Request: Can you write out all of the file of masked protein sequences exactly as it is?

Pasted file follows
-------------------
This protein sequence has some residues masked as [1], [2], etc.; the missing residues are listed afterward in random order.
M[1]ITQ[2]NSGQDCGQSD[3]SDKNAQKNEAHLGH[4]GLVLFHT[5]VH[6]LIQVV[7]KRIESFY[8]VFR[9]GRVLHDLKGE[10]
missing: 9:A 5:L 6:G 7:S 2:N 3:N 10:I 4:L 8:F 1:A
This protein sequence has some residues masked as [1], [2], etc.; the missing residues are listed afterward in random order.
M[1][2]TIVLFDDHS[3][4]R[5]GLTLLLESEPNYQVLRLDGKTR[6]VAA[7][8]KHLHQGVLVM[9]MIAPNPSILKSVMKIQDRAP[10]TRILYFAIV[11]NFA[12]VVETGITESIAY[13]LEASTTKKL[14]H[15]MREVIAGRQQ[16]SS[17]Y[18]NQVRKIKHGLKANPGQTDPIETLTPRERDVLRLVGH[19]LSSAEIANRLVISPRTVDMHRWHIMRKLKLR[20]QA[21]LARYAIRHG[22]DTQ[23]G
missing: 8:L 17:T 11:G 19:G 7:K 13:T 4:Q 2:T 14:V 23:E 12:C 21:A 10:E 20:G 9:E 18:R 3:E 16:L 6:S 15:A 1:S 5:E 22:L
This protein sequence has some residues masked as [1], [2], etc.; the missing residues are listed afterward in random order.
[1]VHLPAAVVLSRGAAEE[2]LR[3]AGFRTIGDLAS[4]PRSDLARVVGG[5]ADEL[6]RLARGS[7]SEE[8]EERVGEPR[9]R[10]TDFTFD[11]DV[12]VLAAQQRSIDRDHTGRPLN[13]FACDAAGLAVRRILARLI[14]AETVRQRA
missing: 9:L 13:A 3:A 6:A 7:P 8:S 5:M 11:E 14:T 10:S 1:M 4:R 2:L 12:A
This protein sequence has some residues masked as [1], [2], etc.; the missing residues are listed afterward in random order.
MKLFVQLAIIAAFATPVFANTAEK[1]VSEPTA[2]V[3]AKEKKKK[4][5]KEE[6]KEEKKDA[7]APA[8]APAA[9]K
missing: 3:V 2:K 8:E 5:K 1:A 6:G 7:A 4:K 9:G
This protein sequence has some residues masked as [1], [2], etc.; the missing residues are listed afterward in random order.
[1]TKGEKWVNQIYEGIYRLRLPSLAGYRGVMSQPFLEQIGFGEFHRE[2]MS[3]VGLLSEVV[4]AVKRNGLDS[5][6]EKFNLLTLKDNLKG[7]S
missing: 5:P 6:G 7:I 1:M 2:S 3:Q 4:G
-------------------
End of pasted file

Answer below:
This protein sequence has some residues masked as [1], [2], etc.; the missing residues are listed afterward in random order.
M[1]ITQ[2]NSGQDCGQSD[3]SDKNAQKNEAHLGH[4]GLVLFHT[5]VH[6]LIQVV[7]KRIESFY[8]VFR[9]GRVLHDLKGE[10]
missing: 9:A 5:L 6:G 7:S 2:N 3:N 10:I 4:L 8:F 1:A
This protein sequence has some residues masked as [1], [2], etc.; the missing residues are listed afterward in random order.
M[1][2]TIVLFDDHS[3][4]R[5]GLTLLLESEPNYQVLRLDGKTR[6]VAA[7][8]KHLHQGVLVM[9]MIAPNPSILKSVMKIQDRAP[10]TRILYFAIV[11]NFA[12]VVETGITESIAY[13]LEASTTKKL[14]H[15]MREVIAGRQQ[16]SS[17]Y[18]NQVRKIKHGLKANPGQTDPIETLTPRERDVLRLVGH[19]LSSAEIANRLVISPRTVDMHRWHIMRKLKLR[20]QA[21]LARYAIRHG[22]DTQ[23]G
missing: 8:L 17:T 11:G 19:G 7:K 13:T 4:Q 2:T 14:V 23:E 12:C 21:A 10:E 20:G 9:E 18:R 3:E 16:L 6:S 15:A 1:S 5:E 22:L
This protein sequence has some residues masked as [1], [2], etc.; the missing residues are listed afterward in random order.
[1]VHLPAAVVLSRGAAEE[2]LR[3]AGFRTIGDLAS[4]PRSDLARVVGG[5]ADEL[6]RLARGS[7]SEE[8]EERVGEPR[9]R[10]TDFTFD[11]DV[12]VLAAQQRSIDRDHTGRPLN[13]FACDAAGLAVRRILARLI[14]AETVRQRA
missing: 9:L 13:A 3:A 6:A 7:P 8:S 5:M 11:E 14:T 10:S 1:M 4:R 2:L 12:A
This protein sequence has some residues masked as [1], [2], etc.; the missing residues are listed afterward in random order.
MKLFVQLAIIAAFATPVFANTAEK[1]VSEPTA[2]V[3]AKEKKKK[4][5]KEE[6]KEEKKDA[7]APA[8]APAA[9]K
missing: 3:V 2:K 8:E 5:K 1:A 6:G 7:A 4:K 9:G
This protein sequence has some residues masked as [1], [2], etc.; the missing residues are listed afterward in random order.
[1]TKGEKWVNQIYEGIYRLRLPSLAGYRGVMSQPFLEQIGFGEFHRE[2]MS[3]VGLLSEVV[4]AVKRNGLDS[5][6]EKFNLLTLKDNLKG[7]S
missing: 5:P 6:G 7:I 1:M 2:S 3:Q 4:G